Show full abstract
Consumer buying behaviour of fruit and vegetables in the Netherlands
Published April 25, 2012

The Dutch Households bought in 2010 compared with the year before a little less vegetables and less fruit. However because of a higher price level the supermarket sales of fruits and vegetables increased with 7% to almost €3 billion. A Dutch household bought 72.4 kilo fresh vegetables in 2010. This is 2% less than in 2009. Tomatoes are the bought vegetable followed by onion and cucumber. Although the Dutch households bought less vegetables, the spending increased with 5%. The average price of vegetables was 7% higher than in 2009. In 2010 a Dutch household bought almost 88 kilo fresh fruit. Compared with 2009 this was 2% less. Apple is far out the most popular, followed by orange and banana. Also the spending on fruit decreased a little, specially on strawberry, kiwi and banana. The sales of vegetables is realized for almost 90% by the supermarket channel. Albert Heijn has a market share of 38%, followed by Superunie and C1000. Also for fruit the supermarket is the most important retail channel. However fruit is also sold for 20% in grocery stores and markets. The total turnover from supermarkets of vegetables was in 2010 over €2 billion, 8% more than in 2009. 85% of this is fresh product (fresh and pre-treated). Canned vegetables become less popular. The turnover was decreasing 2% to just under €200 million. Green beans are the most popular, followed by peas and carrots. However more money was spend on frozen vegetables (+5%) and pickles (+1%). Over 40% of the supermarket turnover of frozen vegetables is spend on spinach. The supermarket turnover of fruit increased in 2010 with 3% to €1,25 billion. From this 93% is fresh unprocessed fruit. The turnover of pre-treated (washed and sliced) is increasing, but still not more than 3%. Although with a modest share, the spending on frozen fruit also increased in 2010 to €5,5 million. The turnover of canned fruit however was decreasing with 6% compared with 2009. The supermarket turnover of pre-treated fruit was €35 million. Albert Heijn is the absolute market leader for pretreated fruit. In 2010 70% of the sales was realized by Albert Heijn. Mixed fresh pre-treated fruit, mainly fruit salads, account for 40% of the total supermarket turnover of processed fruit. Canned pineapple is the most important canned fruit in supermarkets, followed by fruit cocktail and peach. There is a high degree of awareness of consumers regarding the “must” to use enough fruit and vegetables. Despite of this, consumers do not always eat enough healthy products. Reasons for this are the busy life of the modern young people and the perception that vegetables are “not easy” to use. Therefore preparing a meal has to be easy and fast with suitable products Here is an important task for concept and product development.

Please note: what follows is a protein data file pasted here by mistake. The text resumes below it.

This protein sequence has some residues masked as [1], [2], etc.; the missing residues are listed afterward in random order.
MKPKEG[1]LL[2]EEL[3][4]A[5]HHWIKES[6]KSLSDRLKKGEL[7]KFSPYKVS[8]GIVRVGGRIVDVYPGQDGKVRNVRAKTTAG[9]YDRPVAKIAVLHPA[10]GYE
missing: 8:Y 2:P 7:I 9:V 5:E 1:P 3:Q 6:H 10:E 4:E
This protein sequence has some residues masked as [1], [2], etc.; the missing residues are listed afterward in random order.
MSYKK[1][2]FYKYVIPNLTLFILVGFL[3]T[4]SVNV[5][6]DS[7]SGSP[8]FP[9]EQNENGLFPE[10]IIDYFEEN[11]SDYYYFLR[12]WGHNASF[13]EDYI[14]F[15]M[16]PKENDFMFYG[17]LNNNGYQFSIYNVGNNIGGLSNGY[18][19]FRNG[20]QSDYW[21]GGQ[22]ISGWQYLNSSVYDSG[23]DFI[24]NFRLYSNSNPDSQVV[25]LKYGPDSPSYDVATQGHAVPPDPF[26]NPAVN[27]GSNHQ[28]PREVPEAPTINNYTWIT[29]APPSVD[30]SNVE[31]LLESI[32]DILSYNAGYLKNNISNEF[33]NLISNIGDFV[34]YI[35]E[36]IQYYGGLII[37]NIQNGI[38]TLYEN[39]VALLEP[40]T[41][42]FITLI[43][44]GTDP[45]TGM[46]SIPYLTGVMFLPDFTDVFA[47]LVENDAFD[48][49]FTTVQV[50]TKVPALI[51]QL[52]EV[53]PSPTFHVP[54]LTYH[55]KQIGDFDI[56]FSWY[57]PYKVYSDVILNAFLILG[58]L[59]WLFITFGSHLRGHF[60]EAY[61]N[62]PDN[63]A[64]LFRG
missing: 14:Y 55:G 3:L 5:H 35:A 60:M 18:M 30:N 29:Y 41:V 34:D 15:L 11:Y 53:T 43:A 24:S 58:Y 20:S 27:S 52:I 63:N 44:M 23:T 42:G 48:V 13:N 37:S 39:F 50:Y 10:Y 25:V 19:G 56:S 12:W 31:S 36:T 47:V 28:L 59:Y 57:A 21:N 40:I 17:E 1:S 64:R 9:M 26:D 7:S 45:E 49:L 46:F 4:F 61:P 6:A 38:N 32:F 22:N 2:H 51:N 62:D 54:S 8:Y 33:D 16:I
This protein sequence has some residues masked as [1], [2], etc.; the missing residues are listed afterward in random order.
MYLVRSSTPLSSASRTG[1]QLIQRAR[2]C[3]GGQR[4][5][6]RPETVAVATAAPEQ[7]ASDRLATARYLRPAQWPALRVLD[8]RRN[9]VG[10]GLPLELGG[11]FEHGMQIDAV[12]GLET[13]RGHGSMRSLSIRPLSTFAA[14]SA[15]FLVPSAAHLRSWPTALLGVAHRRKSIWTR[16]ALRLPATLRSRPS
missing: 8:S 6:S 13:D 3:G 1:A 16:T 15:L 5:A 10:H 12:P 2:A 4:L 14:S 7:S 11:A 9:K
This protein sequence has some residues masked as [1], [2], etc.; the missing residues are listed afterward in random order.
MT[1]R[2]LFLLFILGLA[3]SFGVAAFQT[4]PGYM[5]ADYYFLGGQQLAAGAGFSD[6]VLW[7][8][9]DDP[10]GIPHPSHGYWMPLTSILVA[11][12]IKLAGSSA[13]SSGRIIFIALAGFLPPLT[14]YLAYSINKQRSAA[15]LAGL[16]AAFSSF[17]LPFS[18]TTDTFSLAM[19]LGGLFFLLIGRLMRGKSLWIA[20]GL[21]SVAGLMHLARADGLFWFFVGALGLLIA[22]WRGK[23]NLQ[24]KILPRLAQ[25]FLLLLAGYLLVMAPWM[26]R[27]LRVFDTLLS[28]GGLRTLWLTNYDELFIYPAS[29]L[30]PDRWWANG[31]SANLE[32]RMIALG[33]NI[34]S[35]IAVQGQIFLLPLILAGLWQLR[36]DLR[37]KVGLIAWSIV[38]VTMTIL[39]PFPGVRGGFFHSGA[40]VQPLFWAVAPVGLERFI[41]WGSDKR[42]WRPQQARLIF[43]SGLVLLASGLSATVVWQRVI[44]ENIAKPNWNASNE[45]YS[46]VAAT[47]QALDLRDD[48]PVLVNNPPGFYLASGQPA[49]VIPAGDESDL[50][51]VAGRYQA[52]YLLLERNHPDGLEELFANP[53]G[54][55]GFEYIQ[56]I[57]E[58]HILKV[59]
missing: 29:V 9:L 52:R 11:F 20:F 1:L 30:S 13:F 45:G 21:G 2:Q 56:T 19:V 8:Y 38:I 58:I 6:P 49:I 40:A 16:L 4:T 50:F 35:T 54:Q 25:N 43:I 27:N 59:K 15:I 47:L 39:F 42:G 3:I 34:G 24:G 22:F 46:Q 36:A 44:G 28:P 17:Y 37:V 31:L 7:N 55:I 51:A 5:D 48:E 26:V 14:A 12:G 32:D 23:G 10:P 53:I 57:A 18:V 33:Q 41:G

Show full abstract
1 - 3 of 3 items